EU chief says bloc cannot tolerate Russia weaponizing food


‘We are facing up to a collision of crises, which will amplify food insecurity, debt distress around the world,’ says Ursula von der Leyen

The European Union cannot tolerate Russia’s use of food as a weapon, the EU Commission chief said on Wednesday.

Speaking at the European Parliament’s plenary session in Strasbourg, Ursula von der Leyen warned: “We are facing up to a collision of crises, which will amplify food insecurity and debt distress around the world.”

She explained that the origins of these crises are partially structural and also related to the COVID-19 pandemic, but stressed that the impacts are “massively and deliberately compounded by Putin’s actions.”

“Food has become part of the Kremlin’s arsenal of terror, and we cannot tolerate this,” von der Leyen pointed out.

She called Russia’s bombing of grain storage facilities and blockade of the Ukrainian ports a “cold, callous and calculated siege by Putin of some of the most vulnerable countries and people in the world.”

She also highlighted that global food insecurity is because “Russia actively weaponizes hunger” by blocking the shipment of over 20 million tons of grains in Ukraine and not due to the EU sanctions that “do not touch food commodities.”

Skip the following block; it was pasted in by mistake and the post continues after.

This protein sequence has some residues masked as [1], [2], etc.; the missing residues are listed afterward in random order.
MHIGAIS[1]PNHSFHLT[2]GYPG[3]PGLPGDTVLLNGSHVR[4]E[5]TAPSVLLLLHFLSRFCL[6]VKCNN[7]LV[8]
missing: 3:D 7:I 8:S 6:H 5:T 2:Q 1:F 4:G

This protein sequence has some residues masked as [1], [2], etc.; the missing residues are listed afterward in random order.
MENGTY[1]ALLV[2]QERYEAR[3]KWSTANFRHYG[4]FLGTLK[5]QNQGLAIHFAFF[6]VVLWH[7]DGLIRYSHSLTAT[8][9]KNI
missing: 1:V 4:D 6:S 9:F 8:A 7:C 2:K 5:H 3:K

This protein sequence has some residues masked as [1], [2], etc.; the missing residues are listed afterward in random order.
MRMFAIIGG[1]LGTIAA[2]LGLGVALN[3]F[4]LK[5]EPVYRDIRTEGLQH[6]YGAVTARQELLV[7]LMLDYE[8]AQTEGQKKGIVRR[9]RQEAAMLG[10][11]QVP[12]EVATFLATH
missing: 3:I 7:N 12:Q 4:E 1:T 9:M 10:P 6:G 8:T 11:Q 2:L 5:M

Von der Leyen asserted the importance of helping Ukraine to export its agricultural products and reassured that the EU and its international partners will not restrict their own food exports.

She also noted that the bloc is set to support its southern neighborhood with €225 million ($240 million) to address short-term supply needs.

The European Commission also proposed to mobilize another €600 million from the European Development Fund to boost Africa’s resilience and food production capacity, she said, calling on EU lawmakers to approve the motion.

The EU has allocated €2 billion in military aid to Ukraine and mobilized more than €4 billion in macro-financial assistance, humanitarian aid, and support to EU countries hosting refugees from Ukraine since the war began on Feb. 24.

It has also imposed six sets of sanctions targeting, among others, Russian President Vladimir Putin, and Foreign Minister Sergey Lavrov, as well as banning oil and coal imports, the export of luxury goods, and excluding Russian and Belarusian banks from using the SWIFT system.

The bloc is also expected to allocate another €9 billion credit to Ukraine.



This website uses cookies to improve your experience. We'll assume you're ok with this, but you can opt-out if you wish. Accept